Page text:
I appreciate your comments.
Halbert invited me to work for him as a copywriter at his $7000 Seminar by the Sea in Key West in October, 1990. I was in awe of Halbert & John Carlton & so many of the attendees, including many legends of direct marketing. But ... I had been writing sales letters for about a year at that point, and I thought I knew something.
One of the seminar attendees was Dennis Haslinger, Halbert's business partner from his days in Ohio. The most profitable venture that Halbert & Haslinger did together was the famous "Halbert heraldry letter." According to the two of them, at that time, this was the most mailed piece in the history of direct mail. Here is what I know for a fact is a cleaned-up version
of that letter:
Halbert Heraldry Letter
So how do I know that this is a cleaned-up version?
Because Dennis Haslinger had a deal for the 7 or 8 copywriters working at Halbert's seminar. He told us that he wanted to test a new letter against his control. He wanted each of us to write a new heraldry letter, and then Haslinger would choose the one he liked best and test-mail it. If that letter beat the control, he would mail a gazillion of them, and the lucky copywriter would get X% percentage of the gross.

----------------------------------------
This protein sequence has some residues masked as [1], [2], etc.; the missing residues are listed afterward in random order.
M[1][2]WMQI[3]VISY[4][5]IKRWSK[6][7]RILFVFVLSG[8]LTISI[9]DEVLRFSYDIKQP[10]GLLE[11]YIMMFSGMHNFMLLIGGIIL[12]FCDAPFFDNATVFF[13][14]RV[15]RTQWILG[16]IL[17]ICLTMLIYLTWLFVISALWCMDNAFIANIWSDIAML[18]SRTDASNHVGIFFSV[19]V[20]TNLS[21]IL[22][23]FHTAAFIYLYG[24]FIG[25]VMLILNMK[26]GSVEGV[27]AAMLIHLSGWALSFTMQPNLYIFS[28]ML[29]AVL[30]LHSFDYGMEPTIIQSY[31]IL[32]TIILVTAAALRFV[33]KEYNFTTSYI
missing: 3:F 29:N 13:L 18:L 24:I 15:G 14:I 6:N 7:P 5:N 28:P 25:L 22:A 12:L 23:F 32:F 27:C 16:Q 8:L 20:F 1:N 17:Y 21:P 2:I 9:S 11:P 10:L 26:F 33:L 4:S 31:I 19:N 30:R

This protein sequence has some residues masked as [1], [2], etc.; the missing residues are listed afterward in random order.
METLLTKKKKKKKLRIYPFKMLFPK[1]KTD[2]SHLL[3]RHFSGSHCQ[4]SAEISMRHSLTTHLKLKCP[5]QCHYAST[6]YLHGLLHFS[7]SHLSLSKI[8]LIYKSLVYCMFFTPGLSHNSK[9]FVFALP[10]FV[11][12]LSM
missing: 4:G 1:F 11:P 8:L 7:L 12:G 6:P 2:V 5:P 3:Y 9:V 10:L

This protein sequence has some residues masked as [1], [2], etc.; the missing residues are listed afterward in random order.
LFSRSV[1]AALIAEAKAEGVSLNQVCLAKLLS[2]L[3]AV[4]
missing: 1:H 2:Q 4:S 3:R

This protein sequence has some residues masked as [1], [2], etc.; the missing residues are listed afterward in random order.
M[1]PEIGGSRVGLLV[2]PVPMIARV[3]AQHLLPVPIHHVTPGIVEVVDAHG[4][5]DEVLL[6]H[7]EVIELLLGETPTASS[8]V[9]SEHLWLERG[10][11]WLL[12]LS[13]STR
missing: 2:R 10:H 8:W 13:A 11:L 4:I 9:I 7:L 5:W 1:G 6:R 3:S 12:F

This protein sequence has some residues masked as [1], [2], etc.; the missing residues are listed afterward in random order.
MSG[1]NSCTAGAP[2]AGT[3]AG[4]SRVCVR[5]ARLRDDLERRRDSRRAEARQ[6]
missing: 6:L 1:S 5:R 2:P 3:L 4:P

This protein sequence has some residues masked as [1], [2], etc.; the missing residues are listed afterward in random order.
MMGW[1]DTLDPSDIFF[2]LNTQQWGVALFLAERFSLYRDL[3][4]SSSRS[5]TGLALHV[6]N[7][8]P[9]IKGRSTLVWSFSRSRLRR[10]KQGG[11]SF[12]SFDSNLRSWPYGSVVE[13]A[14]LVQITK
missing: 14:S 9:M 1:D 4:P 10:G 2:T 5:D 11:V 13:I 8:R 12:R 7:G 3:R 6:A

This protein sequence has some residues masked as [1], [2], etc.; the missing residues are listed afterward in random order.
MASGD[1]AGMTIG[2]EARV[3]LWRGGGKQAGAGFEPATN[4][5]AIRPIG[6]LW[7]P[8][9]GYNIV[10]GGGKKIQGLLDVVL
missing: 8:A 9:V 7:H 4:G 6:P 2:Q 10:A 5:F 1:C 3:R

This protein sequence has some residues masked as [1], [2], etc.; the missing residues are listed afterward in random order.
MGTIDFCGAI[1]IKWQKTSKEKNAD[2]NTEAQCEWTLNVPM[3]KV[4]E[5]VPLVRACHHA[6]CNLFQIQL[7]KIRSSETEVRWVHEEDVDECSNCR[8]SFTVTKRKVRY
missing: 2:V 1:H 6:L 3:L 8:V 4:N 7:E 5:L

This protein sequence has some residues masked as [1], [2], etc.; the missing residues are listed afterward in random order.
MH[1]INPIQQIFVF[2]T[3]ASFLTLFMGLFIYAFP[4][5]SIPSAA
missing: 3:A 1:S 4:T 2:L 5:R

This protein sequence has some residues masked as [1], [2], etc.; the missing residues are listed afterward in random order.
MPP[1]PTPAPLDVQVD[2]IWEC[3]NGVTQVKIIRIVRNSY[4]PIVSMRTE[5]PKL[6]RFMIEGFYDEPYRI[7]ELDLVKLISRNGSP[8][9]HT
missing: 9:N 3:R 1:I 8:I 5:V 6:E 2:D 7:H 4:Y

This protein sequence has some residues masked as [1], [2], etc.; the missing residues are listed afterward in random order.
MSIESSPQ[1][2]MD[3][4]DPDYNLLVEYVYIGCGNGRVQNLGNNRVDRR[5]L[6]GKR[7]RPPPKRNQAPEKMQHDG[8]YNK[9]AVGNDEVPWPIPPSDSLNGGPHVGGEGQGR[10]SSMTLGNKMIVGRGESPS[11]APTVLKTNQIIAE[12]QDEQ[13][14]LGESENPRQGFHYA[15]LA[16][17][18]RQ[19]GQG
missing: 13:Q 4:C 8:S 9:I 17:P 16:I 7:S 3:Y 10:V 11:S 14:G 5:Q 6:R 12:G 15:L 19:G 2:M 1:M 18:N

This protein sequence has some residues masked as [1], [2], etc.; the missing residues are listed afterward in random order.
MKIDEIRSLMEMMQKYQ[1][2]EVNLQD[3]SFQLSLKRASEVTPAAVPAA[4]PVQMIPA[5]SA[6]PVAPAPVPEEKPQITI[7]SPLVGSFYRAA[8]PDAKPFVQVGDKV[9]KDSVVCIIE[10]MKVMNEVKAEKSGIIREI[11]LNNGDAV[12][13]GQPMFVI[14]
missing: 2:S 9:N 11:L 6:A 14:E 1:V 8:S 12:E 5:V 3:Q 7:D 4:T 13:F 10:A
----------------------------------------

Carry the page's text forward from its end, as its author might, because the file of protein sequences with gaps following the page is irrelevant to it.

So could one of us create a letter that would be mailed all over the place, at Haslinger's expense, likely creating a VERY nice ongoing income? (Keep in mind, my job was driving a bus on Miami Beach at the time.)
Trust me ... I was not the only copywriter drooling. I can't speak for the others, but the biggest reason I was drooling was ... I was new and dumb. Just like those copywriters you mentioned in your post.
Let me tell you what I saw in the REAL Halbert Heraldry letter:
- 2 or 3 mis-spellings
- bad grammar
- a colloquialism or two that were a bit off
I cleaned up all those stupid mistakes, of course. It was incredible to me that Halbert would allow a mess like that to go out. And if THAT junk had been so successful, imagine what MY spiffy version would do!
I made some other changes, too, of course. In the end, my version was quite different.
Listen ... I really, really blush when I tell you this, and please never tell anyone else, but ... full of myself as I was ... I told Carlton I'd bet him $100 that my letter would be chosen and would beat the control.
Carlton, smart guy, refused the bet.
Actually, what he said was, "No, I don't want to take your money."
Anyway, I gave my letter to Haslinger and never heard from him again.
It took me some time to realize that the actual heraldry letter was really targeting the market and building trust by characterizing the writer as totally UN-clever, an unsophisticated coat-of-arms enthusiast, rather than a company selling a coat-of-arms deal.
When you talk about copywriters being too clever, I think of myself correcting Halbert's stupid spelling mistakes.
Personally, I have kind of a long runway. It took me some time to figure out that was a whole bunch I didn't know.